Will Your Executive Resume Make the Grade?

Is your executive resume good enough by Laura Smith-Proulx
As a resume writer who works with executives, I’ve seen many “before” resumes of varying quality and impact.

Typically, the candidate asks, “Is my resume holding me back? Or does it just need a few changes? What do you think?”

Even if your resume was professionally written, you may still have doubts about its effectiveness (especially if your writer didn’t conduct a deep-dive analysis of your personal brand).

Look at your executive resume objectively for a few minutes, then answer these 5 questions to determine whether it needs an overhaul:

1 – Does your resume provide metrics in the TOP HALF of the first page?

Employers want to quickly figure out how you’ll fit their needs and solve their problems. If you don’t connect the dots for them, they’ll comb through your dates of employment and job titles, looking for reasons to rule you out.

Unless you have a perfect job history, a degree from Harvard, or a coveted executive spot at Amazon, a quantifiable summary like the one in this CEO resume is a requirement for a high-powered job. You’ll notice it avoids tired phrases such as “proven ability” or “highly accomplished leader.”

You’ll need to spend time digging up metrics that illustrate your performance, then choosing the best ones to highlight, front-and-center, on your resume.

2 – Is your resume design RELEVANT to the job you’re pursuing?

If you read this question and had to take another look at your resume, it’s probably not eye-catching enough to stand out against competing documents. On the other hand, if you’ve loaded it with neon-green and orange graphics to pursue opportunities in a conservative field, it might be time for a change.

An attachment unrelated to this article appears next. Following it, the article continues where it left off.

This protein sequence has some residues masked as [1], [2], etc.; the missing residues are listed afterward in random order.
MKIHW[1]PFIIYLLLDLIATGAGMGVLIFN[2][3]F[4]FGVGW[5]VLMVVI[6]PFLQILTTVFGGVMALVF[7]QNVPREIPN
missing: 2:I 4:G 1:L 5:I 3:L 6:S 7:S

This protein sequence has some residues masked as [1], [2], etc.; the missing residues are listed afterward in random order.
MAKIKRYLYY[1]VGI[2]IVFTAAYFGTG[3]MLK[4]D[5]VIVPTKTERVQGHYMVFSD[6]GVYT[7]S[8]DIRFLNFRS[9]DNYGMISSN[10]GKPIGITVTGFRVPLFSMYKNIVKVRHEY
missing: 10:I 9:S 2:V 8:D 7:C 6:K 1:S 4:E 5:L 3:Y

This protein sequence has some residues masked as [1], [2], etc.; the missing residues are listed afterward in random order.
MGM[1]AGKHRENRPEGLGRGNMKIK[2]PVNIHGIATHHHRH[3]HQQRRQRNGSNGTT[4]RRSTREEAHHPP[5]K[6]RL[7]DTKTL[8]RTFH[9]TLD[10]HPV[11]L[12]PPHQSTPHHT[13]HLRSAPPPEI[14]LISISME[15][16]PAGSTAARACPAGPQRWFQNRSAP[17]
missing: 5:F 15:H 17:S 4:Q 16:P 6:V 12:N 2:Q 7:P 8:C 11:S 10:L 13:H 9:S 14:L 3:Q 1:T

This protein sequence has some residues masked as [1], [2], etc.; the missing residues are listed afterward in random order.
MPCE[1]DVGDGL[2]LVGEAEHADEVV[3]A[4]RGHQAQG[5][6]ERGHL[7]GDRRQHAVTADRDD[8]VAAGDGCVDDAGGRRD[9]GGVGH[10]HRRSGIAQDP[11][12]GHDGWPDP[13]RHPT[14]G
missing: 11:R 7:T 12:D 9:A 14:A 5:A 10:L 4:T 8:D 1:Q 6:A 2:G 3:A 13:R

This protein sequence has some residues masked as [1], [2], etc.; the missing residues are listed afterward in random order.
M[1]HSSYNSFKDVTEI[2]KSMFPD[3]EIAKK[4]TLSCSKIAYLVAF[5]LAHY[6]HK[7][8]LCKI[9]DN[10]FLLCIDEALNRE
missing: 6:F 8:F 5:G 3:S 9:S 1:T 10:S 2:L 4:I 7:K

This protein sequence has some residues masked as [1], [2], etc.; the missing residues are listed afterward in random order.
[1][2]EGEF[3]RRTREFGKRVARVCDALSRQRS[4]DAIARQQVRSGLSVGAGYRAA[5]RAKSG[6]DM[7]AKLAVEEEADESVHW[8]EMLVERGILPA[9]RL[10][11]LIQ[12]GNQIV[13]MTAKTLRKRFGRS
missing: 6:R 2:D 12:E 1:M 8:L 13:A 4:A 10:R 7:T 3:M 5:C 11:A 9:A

An infographic or chart can make a powerful statement, as long as it covers salient points of your career and is placed appropriately among your success stories. Before making changes, think carefully about the alignment between your message and the audience who will read your executive resume.

3 – Are signature achievements, awards, clients, or employers shown at the TOP of your resume?

Employers will nearly always miss information that’s buried, especially if it is placed as a footnote to your job responsibilities. Career-defining accolades, as shown in this CIO and CTO resume, must land in prime resume real estate (that top half of the first page again), or your audience can get lost finding them.

Don’t neglect to mention your job at a major Fortune 500 employer, especially if you’ve been promoted multiple times there. Why? This tells recruiters that a) you’ve passed a stringent vetting process in the past; b) you have credibility in your field; and c) you offer an edge over competing candidates.

The same goes for graduation from a renowned alma mater, or your ability to secure top, brand-name accounts. (Name drop! Please!)

4 – Does your resume fit into 3 PAGES OR LESS – with an easily readable font?

You have 10 seconds or less to get an employer’s attention! Don’t make employers squint at important details by using a tiny font and listing every detail of the past 30 years.

If your executive brand message doesn’t pop within the first page, with an easy-to-read design in at least 10-point font, most people won’t spend time looking for it.

No one has the time to read your resume cover-to-cover, so don’t bother writing a novel. If you must document a large volume of individual successes, publications, or speaking engagements, develop an Addendum or Achievements listing that can be pulled out for interviews.

5 – When you send your resume out to employers, are you receiving a RESPONSE?

The ultimate litmus test of whether you need resume help, a positive reaction from employers is your only goal.

No matter what I (or even you) think of your executive resume, it has one main job: to bowl over hiring authorities and compel them to call you before their competition does.

If it works, you’ll know it.